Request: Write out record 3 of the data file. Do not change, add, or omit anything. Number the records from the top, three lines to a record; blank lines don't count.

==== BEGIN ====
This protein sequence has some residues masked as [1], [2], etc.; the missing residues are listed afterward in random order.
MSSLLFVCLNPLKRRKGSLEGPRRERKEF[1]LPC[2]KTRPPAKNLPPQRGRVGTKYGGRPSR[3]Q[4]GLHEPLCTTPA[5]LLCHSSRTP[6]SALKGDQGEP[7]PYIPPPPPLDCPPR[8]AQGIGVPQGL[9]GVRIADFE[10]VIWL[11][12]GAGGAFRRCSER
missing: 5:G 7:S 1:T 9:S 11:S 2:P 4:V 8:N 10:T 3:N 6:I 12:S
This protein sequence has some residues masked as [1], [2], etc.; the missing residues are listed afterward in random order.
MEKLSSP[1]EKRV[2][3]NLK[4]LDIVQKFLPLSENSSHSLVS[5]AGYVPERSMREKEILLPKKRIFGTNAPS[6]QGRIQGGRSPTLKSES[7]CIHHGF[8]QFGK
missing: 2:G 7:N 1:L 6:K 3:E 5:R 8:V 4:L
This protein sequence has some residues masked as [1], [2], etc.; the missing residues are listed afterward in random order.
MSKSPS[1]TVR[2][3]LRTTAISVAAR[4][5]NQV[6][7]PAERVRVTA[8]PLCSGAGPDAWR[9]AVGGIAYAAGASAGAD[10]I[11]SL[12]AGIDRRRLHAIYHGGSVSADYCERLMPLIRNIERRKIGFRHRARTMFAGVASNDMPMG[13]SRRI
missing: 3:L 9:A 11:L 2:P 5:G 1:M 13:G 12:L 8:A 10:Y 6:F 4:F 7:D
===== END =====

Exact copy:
This protein sequence has some residues masked as [1], [2], etc.; the missing residues are listed afterward in random order.
MSKSPS[1]TVR[2][3]LRTTAISVAAR[4][5]NQV[6][7]PAERVRVTA[8]PLCSGAGPDAWR[9]AVGGIAYAAGASAGAD[10]I[11]SL[12]AGIDRRRLHAIYHGGSVSADYCERLMPLIRNIERRKIGFRHRARTMFAGVASNDMPMG[13]SRRI
missing: 3:L 9:A 11:L 2:P 5:G 1:M 13:G 12:L 8:A 10:Y 6:F 4:F 7:D